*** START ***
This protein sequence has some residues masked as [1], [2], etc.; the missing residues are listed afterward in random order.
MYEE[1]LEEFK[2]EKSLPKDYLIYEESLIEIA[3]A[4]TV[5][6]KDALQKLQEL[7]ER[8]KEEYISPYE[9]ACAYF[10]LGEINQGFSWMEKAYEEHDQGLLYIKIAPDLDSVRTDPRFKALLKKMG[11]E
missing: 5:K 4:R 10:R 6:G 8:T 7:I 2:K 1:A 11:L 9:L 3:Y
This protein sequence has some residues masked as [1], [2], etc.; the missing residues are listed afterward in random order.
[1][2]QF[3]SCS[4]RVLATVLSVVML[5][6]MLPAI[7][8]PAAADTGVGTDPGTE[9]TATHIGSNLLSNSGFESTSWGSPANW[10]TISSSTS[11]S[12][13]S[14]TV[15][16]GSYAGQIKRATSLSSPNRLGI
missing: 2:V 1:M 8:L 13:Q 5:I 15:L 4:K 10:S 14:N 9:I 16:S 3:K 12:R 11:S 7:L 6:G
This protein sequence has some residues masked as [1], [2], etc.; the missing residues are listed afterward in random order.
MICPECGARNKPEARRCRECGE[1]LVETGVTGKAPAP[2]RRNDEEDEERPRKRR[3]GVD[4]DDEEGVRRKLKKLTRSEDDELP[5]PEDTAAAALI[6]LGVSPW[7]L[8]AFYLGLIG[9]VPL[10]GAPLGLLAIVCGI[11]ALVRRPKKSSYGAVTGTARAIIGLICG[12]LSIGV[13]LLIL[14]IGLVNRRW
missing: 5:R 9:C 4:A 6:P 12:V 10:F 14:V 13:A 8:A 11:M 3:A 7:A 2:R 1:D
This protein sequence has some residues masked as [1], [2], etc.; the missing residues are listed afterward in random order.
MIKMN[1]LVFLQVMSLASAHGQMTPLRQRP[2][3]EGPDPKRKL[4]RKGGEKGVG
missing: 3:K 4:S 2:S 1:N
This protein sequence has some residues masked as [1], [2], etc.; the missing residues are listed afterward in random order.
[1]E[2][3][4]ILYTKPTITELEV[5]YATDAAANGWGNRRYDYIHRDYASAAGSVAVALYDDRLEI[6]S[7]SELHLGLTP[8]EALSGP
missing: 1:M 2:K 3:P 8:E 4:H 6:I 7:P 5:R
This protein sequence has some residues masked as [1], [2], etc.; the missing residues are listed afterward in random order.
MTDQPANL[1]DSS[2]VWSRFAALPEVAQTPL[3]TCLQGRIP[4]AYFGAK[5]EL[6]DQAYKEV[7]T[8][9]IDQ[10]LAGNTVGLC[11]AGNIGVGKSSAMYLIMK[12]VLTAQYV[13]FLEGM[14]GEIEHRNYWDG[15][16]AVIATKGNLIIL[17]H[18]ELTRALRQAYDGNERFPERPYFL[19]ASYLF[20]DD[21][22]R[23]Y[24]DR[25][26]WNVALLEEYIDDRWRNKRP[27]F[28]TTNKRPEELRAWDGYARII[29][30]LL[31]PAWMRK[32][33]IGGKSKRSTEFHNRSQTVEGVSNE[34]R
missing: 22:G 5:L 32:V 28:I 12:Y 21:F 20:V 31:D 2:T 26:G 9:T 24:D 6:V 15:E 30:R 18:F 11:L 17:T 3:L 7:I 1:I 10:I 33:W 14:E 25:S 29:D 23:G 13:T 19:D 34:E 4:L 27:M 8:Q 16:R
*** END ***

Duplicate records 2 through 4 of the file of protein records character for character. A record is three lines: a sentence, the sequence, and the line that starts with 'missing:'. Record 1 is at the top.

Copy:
This protein sequence has some residues masked as [1], [2], etc.; the missing residues are listed afterward in random order.
[1][2]QF[3]SCS[4]RVLATVLSVVML[5][6]MLPAI[7][8]PAAADTGVGTDPGTE[9]TATHIGSNLLSNSGFESTSWGSPANW[10]TISSSTS[11]S[12][13]S[14]TV[15][16]GSYAGQIKRATSLSSPNRLGI
missing: 2:V 1:M 8:L 13:Q 5:I 15:L 4:K 10:S 14:N 9:I 16:S 3:K 12:R 11:S 7:L 6:G
This protein sequence has some residues masked as [1], [2], etc.; the missing residues are listed afterward in random order.
MICPECGARNKPEARRCRECGE[1]LVETGVTGKAPAP[2]RRNDEEDEERPRKRR[3]GVD[4]DDEEGVRRKLKKLTRSEDDELP[5]PEDTAAAALI[6]LGVSPW[7]L[8]AFYLGLIG[9]VPL[10]GAPLGLLAIVCGI[11]ALVRRPKKSSYGAVTGTARAIIGLICG[12]LSIGV[13]LLIL[14]IGLVNRRW
missing: 5:R 9:C 4:A 6:P 12:V 10:F 14:V 13:A 8:A 11:M 3:A 7:A 2:R 1:D
This protein sequence has some residues masked as [1], [2], etc.; the missing residues are listed afterward in random order.
MIKMN[1]LVFLQVMSLASAHGQMTPLRQRP[2][3]EGPDPKRKL[4]RKGGEKGVG
missing: 3:K 4:S 2:S 1:N